The ongoing East Coast Rail Line (ECRL) in Malaysia, is reported to be the world’s most expensive railway in the world!
The Edge Property recently purported this railway to be “one of the most expensive interstate rail and cargo lines to be built in the world”, which its cost amounted up to a total of US$13.48 billion (RM55 billion), that covers US$22.48 million per kilometer.
The ECRL will link Port Klang to Gombak before carrying on eastwards, hitting eastern coast states of Pahang, Terengganu and Kelantan.
The Edge Property also compared ECRL to other similar railways in developing countries:
Kenya (Mombasa to Uganda) – US$1.80 billion (US$15.06 million per km)
Bangladesh (Dhaka to Jessore) – US$3.59 billion (US$16.71 million per km)
Ethiopia (Awash to Weldia) – US$1.74 billion (US$4.43 million per km)
If the comparison is real, would you think that yes, Malaysia is soon to have the world’s most expensive railway in the world!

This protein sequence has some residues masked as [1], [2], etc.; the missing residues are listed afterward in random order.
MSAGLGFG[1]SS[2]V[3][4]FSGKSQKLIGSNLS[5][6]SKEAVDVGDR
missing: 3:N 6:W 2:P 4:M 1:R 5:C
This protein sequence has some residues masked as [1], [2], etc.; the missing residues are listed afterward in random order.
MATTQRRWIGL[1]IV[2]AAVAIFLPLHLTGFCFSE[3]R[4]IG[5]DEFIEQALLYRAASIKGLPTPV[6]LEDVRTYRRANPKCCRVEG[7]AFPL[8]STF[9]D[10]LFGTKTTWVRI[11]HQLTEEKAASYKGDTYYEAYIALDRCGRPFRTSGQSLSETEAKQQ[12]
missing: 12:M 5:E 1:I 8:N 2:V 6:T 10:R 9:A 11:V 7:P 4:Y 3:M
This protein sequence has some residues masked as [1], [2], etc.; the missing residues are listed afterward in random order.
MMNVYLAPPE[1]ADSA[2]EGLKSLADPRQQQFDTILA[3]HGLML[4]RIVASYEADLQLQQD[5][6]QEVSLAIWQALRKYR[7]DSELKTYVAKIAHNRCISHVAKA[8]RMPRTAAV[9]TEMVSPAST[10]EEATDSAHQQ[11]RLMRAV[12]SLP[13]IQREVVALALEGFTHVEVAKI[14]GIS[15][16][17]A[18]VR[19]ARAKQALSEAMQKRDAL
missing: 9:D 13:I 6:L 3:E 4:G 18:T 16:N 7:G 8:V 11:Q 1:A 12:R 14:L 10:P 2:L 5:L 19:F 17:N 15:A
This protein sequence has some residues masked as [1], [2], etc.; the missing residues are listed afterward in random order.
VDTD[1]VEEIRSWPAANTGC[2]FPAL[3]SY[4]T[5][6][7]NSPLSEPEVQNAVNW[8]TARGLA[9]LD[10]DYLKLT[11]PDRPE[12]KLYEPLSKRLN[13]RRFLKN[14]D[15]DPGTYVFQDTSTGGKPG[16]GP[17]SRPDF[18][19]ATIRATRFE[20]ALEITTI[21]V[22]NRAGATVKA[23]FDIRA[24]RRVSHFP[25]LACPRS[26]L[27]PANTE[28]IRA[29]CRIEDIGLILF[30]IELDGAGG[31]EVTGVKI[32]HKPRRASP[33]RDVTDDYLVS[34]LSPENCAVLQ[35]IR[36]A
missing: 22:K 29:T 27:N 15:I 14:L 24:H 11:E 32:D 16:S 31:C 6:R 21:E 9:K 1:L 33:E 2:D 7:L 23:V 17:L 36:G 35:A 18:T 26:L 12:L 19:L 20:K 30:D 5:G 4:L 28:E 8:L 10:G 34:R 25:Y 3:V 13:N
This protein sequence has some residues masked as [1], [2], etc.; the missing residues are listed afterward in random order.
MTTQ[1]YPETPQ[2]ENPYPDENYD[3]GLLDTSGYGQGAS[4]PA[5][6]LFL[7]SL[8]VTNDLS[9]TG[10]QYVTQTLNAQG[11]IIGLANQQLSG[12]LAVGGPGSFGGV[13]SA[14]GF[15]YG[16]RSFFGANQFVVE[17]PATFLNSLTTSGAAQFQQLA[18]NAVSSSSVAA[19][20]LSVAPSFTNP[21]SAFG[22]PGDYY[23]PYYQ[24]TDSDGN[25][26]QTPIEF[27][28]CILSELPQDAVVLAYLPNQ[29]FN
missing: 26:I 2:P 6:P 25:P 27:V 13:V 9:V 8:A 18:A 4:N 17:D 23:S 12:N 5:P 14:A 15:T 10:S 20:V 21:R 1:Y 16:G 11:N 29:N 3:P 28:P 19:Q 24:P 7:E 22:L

Let’s have a peek at what the project is all about:
1. The East Coast Economic Region (ECER), is an area measuring more than 66,000 square kilometres or 51% of the total area of Peninsular Malaysia with a total population of 4.43 million (2014).
2. It was described the establishment of the East Coast Rail Link (ECRL) as a 'game changer' and 'mindset changer' for Malaysia as it will significantly cut travel time to and from the east coast of the peninsula.
3. The rail journey was expected to be less than four hours compared to the average eight hours and even up to 12 hours or more, during the festive seasons, thus making the ECRL a comfortable alternative transportation medium once completed.
4. It would become the nation's longest rail project, to be built by the CCCC, one of the leading transportation infrastructure groups and named as the third top international contractor in the world with MRL tasked as the project owner.
5. The viability of the ECRL is undisputed as it is estimated that 5.4 million passengers and 53 million tonnes of cargo will use the service annually by the year 2030 as the primary transport between the east coast and west coast.
6. The development of the ECRL was also described as timely with the ongoing expansion of Kuantan Port into a deep-water terminal that would soon be able to cater to larger vessels up to 200,000 deadweight tonnage or 18,000 twenty-foot equivalent unit container ships.
Source : Various including The Edge Property, The New Straits Times